Clovis first hypothesis refuted

Examples of Clovis points
Clovis blades. Image via Wikipedia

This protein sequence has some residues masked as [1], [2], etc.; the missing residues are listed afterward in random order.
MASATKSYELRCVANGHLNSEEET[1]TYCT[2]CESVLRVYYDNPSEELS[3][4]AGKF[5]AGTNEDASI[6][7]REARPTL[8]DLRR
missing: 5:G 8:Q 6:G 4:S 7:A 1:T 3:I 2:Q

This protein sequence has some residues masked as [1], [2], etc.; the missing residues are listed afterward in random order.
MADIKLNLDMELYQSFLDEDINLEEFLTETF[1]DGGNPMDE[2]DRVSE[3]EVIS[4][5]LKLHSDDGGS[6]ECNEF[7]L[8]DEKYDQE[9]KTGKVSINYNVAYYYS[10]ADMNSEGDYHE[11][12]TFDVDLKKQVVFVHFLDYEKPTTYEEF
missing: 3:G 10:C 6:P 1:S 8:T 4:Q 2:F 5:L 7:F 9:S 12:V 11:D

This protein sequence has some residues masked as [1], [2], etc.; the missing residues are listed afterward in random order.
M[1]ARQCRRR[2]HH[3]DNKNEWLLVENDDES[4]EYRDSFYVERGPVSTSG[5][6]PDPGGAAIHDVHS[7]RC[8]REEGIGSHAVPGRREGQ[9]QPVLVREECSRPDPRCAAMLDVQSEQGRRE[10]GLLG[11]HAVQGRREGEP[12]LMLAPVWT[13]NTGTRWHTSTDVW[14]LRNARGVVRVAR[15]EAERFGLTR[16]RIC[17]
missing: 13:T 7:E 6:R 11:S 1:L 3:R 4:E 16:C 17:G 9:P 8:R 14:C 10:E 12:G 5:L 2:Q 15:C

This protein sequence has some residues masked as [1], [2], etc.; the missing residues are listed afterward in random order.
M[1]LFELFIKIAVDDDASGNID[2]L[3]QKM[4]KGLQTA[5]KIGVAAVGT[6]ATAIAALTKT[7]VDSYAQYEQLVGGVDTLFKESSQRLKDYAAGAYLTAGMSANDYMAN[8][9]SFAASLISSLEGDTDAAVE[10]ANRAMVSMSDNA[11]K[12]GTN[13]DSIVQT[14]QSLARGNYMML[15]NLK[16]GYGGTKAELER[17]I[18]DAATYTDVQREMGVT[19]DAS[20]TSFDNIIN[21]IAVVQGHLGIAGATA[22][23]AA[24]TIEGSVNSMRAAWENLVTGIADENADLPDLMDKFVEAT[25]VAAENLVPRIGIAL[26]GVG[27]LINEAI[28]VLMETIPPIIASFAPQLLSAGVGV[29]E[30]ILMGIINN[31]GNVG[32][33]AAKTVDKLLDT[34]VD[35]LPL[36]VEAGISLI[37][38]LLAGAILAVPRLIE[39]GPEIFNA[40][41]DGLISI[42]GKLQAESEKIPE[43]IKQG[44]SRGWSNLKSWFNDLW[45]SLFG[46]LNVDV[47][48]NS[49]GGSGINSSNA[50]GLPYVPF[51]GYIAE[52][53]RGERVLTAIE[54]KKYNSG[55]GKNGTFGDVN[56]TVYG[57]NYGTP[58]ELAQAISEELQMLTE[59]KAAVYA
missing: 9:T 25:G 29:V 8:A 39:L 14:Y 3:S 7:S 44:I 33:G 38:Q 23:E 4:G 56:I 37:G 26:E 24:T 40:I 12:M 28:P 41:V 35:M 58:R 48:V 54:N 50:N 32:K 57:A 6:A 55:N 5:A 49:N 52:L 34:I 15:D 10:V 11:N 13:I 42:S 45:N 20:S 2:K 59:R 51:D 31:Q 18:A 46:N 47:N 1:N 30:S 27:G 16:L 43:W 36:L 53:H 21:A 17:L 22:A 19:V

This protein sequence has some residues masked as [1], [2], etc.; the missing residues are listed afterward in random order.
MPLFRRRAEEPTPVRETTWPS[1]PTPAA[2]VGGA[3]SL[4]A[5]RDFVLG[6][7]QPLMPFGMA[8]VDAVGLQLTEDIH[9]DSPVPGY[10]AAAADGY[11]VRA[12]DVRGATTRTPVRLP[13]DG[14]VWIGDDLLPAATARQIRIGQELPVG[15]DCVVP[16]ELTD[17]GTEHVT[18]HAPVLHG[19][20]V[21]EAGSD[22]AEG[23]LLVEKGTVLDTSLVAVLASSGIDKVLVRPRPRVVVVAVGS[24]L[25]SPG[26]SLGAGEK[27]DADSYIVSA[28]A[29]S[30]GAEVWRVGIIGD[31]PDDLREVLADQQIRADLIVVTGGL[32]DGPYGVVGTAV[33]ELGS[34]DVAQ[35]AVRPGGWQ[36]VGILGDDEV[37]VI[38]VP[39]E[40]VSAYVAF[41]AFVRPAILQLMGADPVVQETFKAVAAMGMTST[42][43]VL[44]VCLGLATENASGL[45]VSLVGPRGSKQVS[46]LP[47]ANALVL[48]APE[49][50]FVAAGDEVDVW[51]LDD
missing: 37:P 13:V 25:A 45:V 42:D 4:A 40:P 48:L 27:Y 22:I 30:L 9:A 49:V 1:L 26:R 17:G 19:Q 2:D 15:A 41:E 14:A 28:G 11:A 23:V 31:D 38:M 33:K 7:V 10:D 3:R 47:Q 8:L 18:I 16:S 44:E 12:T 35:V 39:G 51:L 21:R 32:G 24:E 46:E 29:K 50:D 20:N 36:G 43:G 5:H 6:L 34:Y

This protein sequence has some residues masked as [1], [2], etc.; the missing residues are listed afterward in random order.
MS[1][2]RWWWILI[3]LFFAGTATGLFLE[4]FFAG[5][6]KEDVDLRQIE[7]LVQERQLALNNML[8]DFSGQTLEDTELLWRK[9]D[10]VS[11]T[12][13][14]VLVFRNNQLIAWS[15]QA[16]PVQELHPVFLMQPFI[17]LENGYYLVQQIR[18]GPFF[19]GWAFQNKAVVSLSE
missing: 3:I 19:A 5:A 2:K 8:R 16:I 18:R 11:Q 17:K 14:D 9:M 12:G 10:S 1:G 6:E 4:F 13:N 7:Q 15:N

For decades palaeoanthropologists studying the Americas were dominated by a single idea; that nobody entered the continents before those people who used the elegant fluted spear blades first found near Clovis, New Mexico in the 1930s. These were eventually dated at a maximum age of around 13 ka before the present. One reason for accepting the Clovis people as the first Americans, apart from the lack of conclusive evidence for any earlier occupation, was the fact that glaciers blocked the route from the Bering land bridge of the last Ice age until about 13 ka. But migration may have been possible as far back as 30 ka along the Pacific coast after people crossed the Beringia flatlands exposed by fallen sea-level . There have been suggestions of pre-Clovis sites, but none have carried the weight of evidence to shift the majority from their position. This now has to change because of very high-quality evidence from a site in Texas (Waters, M.R.and 12 others 2011. The Buttermilk Creek complex and the origins of Clovis at the Debra L. Friedkin site, Texas. Science, v. 331, p. 1599-1603). The site in question is in sediments that lie beneath those containing Clovis style tools. In fact it has yielded more than 15 thousand items that are well made, but bear little comparison with  the iconic Clovis tools. Almost 50 optically stimulated luminescence (OSL, based on time of burial after exposure to sunlight) dates show a clear increase in age with depth in the excavations, some reaching back as far as 33 ka. The authors favour a conservative approach and restrict their estimated ages to those artefacts found in a well defined stratigraphic horizon, which span the range 13.2 to 15.5 ka. The Clovis-first case seems to be closed, but a new phase in North America aimed at pushing back the time of first human colonising will undoubtedly begin now.

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